The Internet has changed the world in more ways that we can cover, including how we shop, how we work, how we spend our free time, and how we interact with one another. One other thing that the Internet has changed is how we use language. In formal writing, the way we use English has remained largely unchanged, however informal writing has rapidly expanded to help to make up for what we’re missing compared to face to face interactions. Here’s how the English language has changed because of the Internet.
The Internet and Language
Internet language is just language in general, and just as how we have many dialects, different dialects of Internet writing exist as well. This article isn’t going to delve into the differences of the different Internet languages (though if you’re curious, you can start here), but it’s worth mentioning that many of the Internet speakers who make use of this language have other similarities.
We’re not all people who went to college and picked up skills in typing and the language, and many have not had a lot of formal training in formal writing, so they tend to make their own rules and conventions when using this language. For the sake of this article, I’ll be talking about the “Western” Internet dialect.
The dialect of the internet serves as a way to communicate tone, something that’s lost when compared to talking to people face to face or with formal writing. We want our conversations online, whether it’s on social media apps, dating apps, or forums to feel more like a casual conversation than an English essay.
Texting and Online Communication
The Internet has changed the way we communicate with each other. It has affected email, the text message, instant messaging, and social media. There is nothing like texting someone when you really don’t want to talk to them in person, yet you know that it’s okay to say it online. The other day I was texting a friend about a friend of his that she didn’t know very well. I can’t remember the exact text, but the gist was, “that kid sucks,” or something along those lines.
The Internet and Grammar
The Internet is part of a larger trend in the way we communicate today. The way we communicate has fundamentally changed in the last 100 years, and the Internet has only slightly surpassed this trend. This is how the internet has changed informal use of English:
• Most of us do the vast majority of our writing online.
• The amount of information we can read and process daily is extraordinary, which makes it possible to write more concisely and critically about how to use information.
• In the past, email was often used for quickly communicate, but over time, as technology and culture have evolved, we have increasingly used it to send messages that are lengthy, but still easy to understand.
The Internet and Punctuation
Let’s start with punctuation. In our text messages and emails, we tend to use the exclamation point to add emphasis and excitement, as well as to add statements that we want to make sure are heard clearly. The exclamation point is definitely one of the most used punctuation marks, however it’s no longer the only punctuation mark we use.
In emails and text messages, we are now allowed to use a colon to form a question, whereas we wouldn’t use it like this before. You’re not supposed to put a period between two words, but it’s still pretty common to do so in emails and texts. Punctuation in informal English now is very important to communicate timing and tonality of your messages. If you’re talking to friends on Facebook, or a potential partner on a hookup site like Thots, then you’re going to want to give the right impression, and overly formal language can seem vague and odd.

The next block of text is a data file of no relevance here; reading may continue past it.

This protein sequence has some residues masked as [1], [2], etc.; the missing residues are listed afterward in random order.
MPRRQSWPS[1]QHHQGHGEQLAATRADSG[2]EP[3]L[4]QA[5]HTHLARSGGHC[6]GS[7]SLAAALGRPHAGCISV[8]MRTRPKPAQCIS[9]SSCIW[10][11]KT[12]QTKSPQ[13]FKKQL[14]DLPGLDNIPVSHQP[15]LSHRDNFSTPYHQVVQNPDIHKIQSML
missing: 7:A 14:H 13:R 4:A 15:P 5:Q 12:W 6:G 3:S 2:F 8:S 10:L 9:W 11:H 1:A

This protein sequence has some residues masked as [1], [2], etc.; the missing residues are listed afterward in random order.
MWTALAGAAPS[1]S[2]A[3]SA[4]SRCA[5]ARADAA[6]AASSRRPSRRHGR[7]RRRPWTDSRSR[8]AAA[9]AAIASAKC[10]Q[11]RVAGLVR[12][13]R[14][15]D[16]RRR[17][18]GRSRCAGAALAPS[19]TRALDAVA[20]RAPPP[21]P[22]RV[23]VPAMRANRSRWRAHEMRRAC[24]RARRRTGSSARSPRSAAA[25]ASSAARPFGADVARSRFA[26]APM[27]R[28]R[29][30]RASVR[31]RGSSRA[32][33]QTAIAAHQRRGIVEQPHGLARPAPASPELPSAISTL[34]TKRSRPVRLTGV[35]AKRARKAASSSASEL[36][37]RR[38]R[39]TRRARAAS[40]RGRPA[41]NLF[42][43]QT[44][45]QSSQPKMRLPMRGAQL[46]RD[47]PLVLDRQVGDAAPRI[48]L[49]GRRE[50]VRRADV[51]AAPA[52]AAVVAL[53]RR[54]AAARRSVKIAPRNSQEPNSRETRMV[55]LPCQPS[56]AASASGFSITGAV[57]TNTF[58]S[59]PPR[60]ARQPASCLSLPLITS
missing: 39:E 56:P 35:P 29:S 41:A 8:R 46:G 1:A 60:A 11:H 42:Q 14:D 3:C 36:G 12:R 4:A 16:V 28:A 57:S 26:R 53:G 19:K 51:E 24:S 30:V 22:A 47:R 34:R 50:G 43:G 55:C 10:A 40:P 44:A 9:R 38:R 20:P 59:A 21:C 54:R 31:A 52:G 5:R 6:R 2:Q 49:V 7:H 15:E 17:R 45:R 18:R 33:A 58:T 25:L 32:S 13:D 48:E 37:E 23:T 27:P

The Internet and Spelling
For a long time, if you wanted to communicate using English, you would write your message out by hand, sign your name, and then send it off. Maybe if you were really passionate about your message, you would transcribe it. But the Internet changed all of that.
Typing out a message with more informal language saved you time, since it didn’t have to be completely correct English in the formal sense. And without any extra effort from you, spell check became available. That immediately became a plus when trying to send a message to someone.
There have been alternative informal spellings of words when used online, such as “wut” instead of what, “noods” instead of “nudes,” etc.
The Internet and Idioms
The Internet has led to a variety of terms that do not exist in a “familiar form,” so-called idiom. Although these words all exist in normal discourse, it is not always the same as what is found in traditional English.
There are some notable examples from recent years. The first is “social media.” At one time, a “social gathering” or a “social networking” was considered a tradition. However, the earliest mention of the term on the website Urban Dictionary came in 2009, and it was used in a meme to describe going on a social media website.
The origin of the word “wanderlust” is disputed, but is a combination of the two previous words “wander” and “lust.” Other internetisms include meme, adorkable, facebook, and twit. Of course, there are terms such as “lol,” aka lol, which doesn’t always literally mean the sender is laughing, but serves as a way to change the intended tone.
The internet is a useful resource that has transformed many industries and life in general. Many people write using computer languages or without using any characters, and still communicate with each other to share information.
This form of writing is greatly different from the traditional way of writing and speaking and how we use English, which is just one of the reasons that English has been as affected by the Internet. There’s always room for change, and English is a living language and changing with time.